I love finding recipes using escarole that are outside of the “Italian soup” box- especially in the summer. This incredible, layered salad was elevated by the warm shallot vinaigrette and the creamy blue cheese topping. It was slightly- and wonderfully- wilted from the warm beets and dressing.
This recipe was adapted from Martha Stewart Living. I roasted the beets instead of steaming them, and modified the proportions. I loved the color variation from the mixed-color tomatoes and combination of golden and red beets. It was a true celebration of my CSA share. 🙂
- 2 bunches beets, bulbs peeled, trimmed, and cubed, greens reserved for another use (I used golden & red beets)
- 1/4 cup finely chopped shallot (I used 1 large shallot with 2 bulbs)
- 1/4 cup extra-virgin olive oil, plus more for roasting shallots
- Kosher salt and freshly ground black pepper
- 6 tablespoons rice-wine vinegar
- 1 cup halved cherry or mixed-color tomatoes (5 1/2 ounces)
- 1 tablespoon fresh lemon juice
- 1/3 to 1/2 large head escarole, core and dark outer leaves removed; inner, light-green leaves washed, well dried, and torn into 2-inch pieces (4 packed cups)
- 1/4 cup packed chopped fresh dill
- 4 ounces blue cheese, preferably Danish, thinly sliced or broken into chunks (I used Castello Creamy Blue Danish Cheese)
- Set oven to 425 degrees, preferably on convection roast.
- Place cubed beets on a parchment paper-lined rimmed baking sheet. Toss with a drizzle of olive oil, salt, and freshly ground black pepper.
- Place beets in pre-heated oven, and roast for approximately 30 minutes, or until caramelized and tender.
- Meanwhile, combine shallot, oil, and a pinch of salt in a small skillet over medium heat. Cook, stirring occasionally, until soft but not brown, 3 to 4 minutes. Remove from heat and let cool slightly, then whisk in vinegar. Season with pepper and more salt, if desired.
- When beets are cool enough to handle, toss with tomatoes, lemon juice, and 2 tablespoons warm dressing.
- In a large bowl, combine escarole leaves, beet mixture, and dill. Toss with additional vinaigrette as desired; season with salt and pepper.
- Top with cheese and serve with remaining vinaigrette alongside.
Posted in Greens, Recipes, Salads & Dressings, Sides, Vegetarian
Tags: beets, blue cheese, dill, escarole, rice wine vinegar, roasted, salad, shallots, side, tomatoes, vegetarian, warm, wilted
I knew that I had to make this as a special appetizer after seeing it on Chef Mimi’s blog. It sounded so interesting- a baba ghanoush without eggplant or tahini, but with zucchini, yogurt, and Roquefort cheese. The charred zucchini resembled bananas when they were peeled; cooking it this way gave it smokiness.
It may not be absolutely beautiful, but it was absolutely delicious. Ottolenghi describes its appearance as “rather like a volcanic eruption.” 🙂 It was a little bit time-consuming to prepare, but was worth every bit of time and effort.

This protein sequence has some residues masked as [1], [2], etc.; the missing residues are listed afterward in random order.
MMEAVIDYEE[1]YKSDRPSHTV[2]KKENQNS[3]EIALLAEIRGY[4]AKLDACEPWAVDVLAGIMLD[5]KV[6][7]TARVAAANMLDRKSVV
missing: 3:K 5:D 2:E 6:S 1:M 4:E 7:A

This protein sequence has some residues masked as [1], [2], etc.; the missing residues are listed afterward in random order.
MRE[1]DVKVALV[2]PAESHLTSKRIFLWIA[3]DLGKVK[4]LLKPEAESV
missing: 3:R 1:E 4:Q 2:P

This recipe was adapted from Plenty More: Vibrant Vegetable Cooking from London’s Ottolenghi by Yotam Ottolenghi. I used French whole milk plain yogurt instead of goat’s milk yogurt and used regular chile flakes instead of Urfa chile flakes. I also crumbled the cheese rather than grating it. I definitely plan to make it again- we loved it. Incredible.
Yield: Serves 6 as a starter or as part of a mezze selection
- 5 large zucchini (about 2.75 pounds/1.2 kg)
- 1/3 cup (80 g) plain whole milk yogurt
- 2 T (15 g) coarsely crumbled Roquefort cheese
- 1 large egg, lightly beaten
- 1 T (15 g) unsalted butter
- 2 1/2 T (20 g) pine nuts
- pinch of chile flakes
- 1 tsp fresh lemon juice
- 1 clove garlic, crushed in a garlic press
- 1/2 tsp za’atar, to finish
- coarse salt and freshly ground black pepper
- warm naan, for serving
- Preheat the broiler.
- Place the zucchini on a baking sheet lined with foil and broil for about 45 minutes, turning once or twice during the cooking, until the skin crisps and browns nicely.
- Remove from the oven and, once cool enough to handle, peel off the zucchini skin, discard it, and set the flesh aside in a colander to drain. The zucchini can be served warm or at room temperature.
- Put the yogurt in a small saucepan with the Roquefort and egg. Heat very gently for about 3 minutes, stirring often. You want the yogurt to heat through but not quite reach the simmering point. Set aside and keep warm.
- Melt the butter in a small sauté pan with the pine nuts over low heat and cook, stirring often, for 3 to 4 minutes, until the nuts turn golden brown. Stir in the chile flakes and lemon juice and set aside.
- Put the zucchini in a bowl and add the garlic, a scant 1/2 tsp coarse salt, and a good grind of black pepper. Gently mash everything together with a fork and then spread the mixture out on a large serving platter.
- Spoon the warm yogurt sauce on top, followed by a drizzle of the warm chile butter and the pine nuts.
- Finish with a sprinkle of za’atar and serve at once with warm naan.
One Year Ago: Vegetarian Harira
Two Years Ago: Mushroom Spinach Soup with Middle Eastern Spices
Three Years Ago: Orecchiette with Carrot-Hazelnut Pesto
Four Years Ago: Saffron Pappardelle with Moroccan Spiced Shallot-Butter Sauce and Clams Casino
Five Years Ago: Israeli Couscous with Spinach & Onions
Posted in Appetizers, Holiday, Recipes, Sides, Vegetarian
Tags: appetizer, baba ganouj, baba ganoush, baba ghanoush, blue cheese, Easter, mezze, Middle Eastern, Ottolenghi, pine nuts, Roquefort, side, vegetarian, yogurt, Za'atar, zucchini